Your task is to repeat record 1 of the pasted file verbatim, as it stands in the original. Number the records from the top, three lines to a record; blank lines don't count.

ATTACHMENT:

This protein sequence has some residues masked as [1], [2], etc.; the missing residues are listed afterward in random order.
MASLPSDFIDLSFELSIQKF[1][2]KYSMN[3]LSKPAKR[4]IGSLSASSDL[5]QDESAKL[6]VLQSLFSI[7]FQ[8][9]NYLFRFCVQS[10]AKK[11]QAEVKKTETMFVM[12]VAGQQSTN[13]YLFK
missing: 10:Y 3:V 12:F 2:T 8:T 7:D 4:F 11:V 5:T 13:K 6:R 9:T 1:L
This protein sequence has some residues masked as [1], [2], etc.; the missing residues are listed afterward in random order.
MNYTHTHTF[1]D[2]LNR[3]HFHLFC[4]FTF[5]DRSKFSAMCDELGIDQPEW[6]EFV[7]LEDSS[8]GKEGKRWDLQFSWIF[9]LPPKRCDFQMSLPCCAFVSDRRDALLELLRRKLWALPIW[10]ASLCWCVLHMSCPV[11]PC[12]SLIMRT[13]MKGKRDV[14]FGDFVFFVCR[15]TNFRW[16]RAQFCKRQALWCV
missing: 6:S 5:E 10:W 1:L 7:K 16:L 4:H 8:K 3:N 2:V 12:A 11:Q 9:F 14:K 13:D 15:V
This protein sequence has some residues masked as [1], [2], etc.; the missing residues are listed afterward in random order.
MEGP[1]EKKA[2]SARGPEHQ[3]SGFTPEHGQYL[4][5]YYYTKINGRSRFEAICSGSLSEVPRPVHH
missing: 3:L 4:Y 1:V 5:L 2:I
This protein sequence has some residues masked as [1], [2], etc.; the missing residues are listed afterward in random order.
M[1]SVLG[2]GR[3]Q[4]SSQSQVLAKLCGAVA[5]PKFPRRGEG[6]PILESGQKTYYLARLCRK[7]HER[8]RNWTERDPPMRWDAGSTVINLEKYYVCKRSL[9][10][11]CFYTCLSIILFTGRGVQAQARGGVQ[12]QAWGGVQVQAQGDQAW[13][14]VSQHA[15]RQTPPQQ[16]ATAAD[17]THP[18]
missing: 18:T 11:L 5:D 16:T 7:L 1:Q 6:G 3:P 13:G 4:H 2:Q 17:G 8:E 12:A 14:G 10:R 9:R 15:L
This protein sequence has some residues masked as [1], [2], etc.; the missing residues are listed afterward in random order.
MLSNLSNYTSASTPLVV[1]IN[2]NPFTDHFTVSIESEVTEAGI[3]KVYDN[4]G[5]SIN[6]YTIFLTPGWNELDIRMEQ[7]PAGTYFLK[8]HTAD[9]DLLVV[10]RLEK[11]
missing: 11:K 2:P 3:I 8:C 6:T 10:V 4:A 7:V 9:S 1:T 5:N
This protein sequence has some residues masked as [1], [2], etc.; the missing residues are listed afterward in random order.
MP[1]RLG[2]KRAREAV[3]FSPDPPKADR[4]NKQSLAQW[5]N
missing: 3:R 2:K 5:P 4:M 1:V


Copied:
This protein sequence has some residues masked as [1], [2], etc.; the missing residues are listed afterward in random order.
MASLPSDFIDLSFELSIQKF[1][2]KYSMN[3]LSKPAKR[4]IGSLSASSDL[5]QDESAKL[6]VLQSLFSI[7]FQ[8][9]NYLFRFCVQS[10]AKK[11]QAEVKKTETMFVM[12]VAGQQSTN[13]YLFK
missing: 10:Y 3:V 12:F 2:T 8:T 7:D 4:F 11:V 5:T 13:K 6:R 9:T 1:L